Even though some blacks lived in white neighborhoods and their children attended Donora's only junior high and high school, they, like blacks in other northern communities, often felt the sting of racism. An active Ku Klux Klan burned crosses across the river. Blacks quickly determined that while some Donoran establishments welcomed their business, others did not. They were relegated to the balconies of local movie theaters, and they were not accepted at some of the downtown restaurants and other businesses. One of Musial's classmates, who worked in a drugstore, remembered serving a soft drink to a black friend. After he left the proprietor smashed the glass in the sink, warning that if it happened again, the employee could "get the hell out." Less racism existed in the school system, however. Some of Musial's classmates developed close relationships with the five blacks in the 1939 high school graduating class. Stan and other white athletes competed with blacks from junior high school onward.

Further up the social strata were the mills' foremen and middle managers. They came from some of Donora's oldest families, many of whom were generations removed from their European roots. A number of them lived in Cement City, so called because the houses were concrete. Built in 1917 by the American Steel and Wire Company high on a hill in the southwestern part of town and varying in design, the one hundred homes presented an attractively planned development that included carefully positioned terraces, shrubbery, and shade trees, which lined the yellow-brick streets. Cement City offered a stark contrast to the drab, often dingy housing of the mill workers below. The industrial elite, meanwhile, lived in the Terrace area near the zinc works; Fischer Heights, about three miles outside of town; or in one of the neighboring communities. Almost always nonethnics and Masons, most of them transferred into Donora from other American Steel and Wire plants.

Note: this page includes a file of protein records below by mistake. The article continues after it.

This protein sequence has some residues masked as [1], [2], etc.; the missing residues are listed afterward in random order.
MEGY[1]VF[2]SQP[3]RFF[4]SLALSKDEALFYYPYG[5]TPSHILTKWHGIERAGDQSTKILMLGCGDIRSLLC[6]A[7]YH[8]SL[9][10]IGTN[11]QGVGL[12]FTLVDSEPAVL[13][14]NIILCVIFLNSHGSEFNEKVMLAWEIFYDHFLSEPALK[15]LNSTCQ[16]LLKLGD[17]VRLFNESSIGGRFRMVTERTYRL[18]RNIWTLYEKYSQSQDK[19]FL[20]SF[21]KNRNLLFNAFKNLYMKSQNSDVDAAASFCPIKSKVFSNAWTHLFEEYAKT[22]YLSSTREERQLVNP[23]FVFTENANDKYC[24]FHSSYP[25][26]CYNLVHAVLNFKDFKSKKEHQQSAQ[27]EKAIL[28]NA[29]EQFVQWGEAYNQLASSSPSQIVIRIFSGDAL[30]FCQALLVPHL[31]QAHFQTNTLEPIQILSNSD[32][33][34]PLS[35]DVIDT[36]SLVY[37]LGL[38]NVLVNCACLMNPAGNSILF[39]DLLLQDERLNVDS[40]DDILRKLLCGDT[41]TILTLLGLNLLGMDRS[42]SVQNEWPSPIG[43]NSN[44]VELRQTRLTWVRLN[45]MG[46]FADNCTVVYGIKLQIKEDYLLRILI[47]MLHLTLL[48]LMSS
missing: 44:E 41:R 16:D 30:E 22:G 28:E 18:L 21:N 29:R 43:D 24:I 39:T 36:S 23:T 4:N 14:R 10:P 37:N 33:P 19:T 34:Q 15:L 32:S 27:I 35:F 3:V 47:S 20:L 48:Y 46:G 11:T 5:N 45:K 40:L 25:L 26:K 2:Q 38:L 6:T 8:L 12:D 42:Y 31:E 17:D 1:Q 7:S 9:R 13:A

Stan Musial's father, Lukasz, first appeared in Donora in early 1910 following his emigration to the United States. Little is known about him as a young man other than what he provided in his naturalization papers. He was nineteen years old at the time of his arrival, 5 feet 7 inches tall and 150 pounds in weight, with blond hair and gray eyes. His estimation of height and weight are probably an exaggeration, since those who remember him insist that he was wiry and barely five feet tall. A Pole, he came from the village of Mojstava in the province of Galicia, at that time part of Austria-Hungary. Departing from Hamburg, Germany, on January 24 on the President Grant, he arrived at Ellis Island six days later. From New York he went immediately to Donora. Like so many Poles at the turn of the century, he came from a peasant background and probably intended to return with savings from industrial jobs. Lukasz was one of about 1.5 million Poles arriving in the United States between 1899 and 1913, the vast majority of whom were male, single, and Catholic.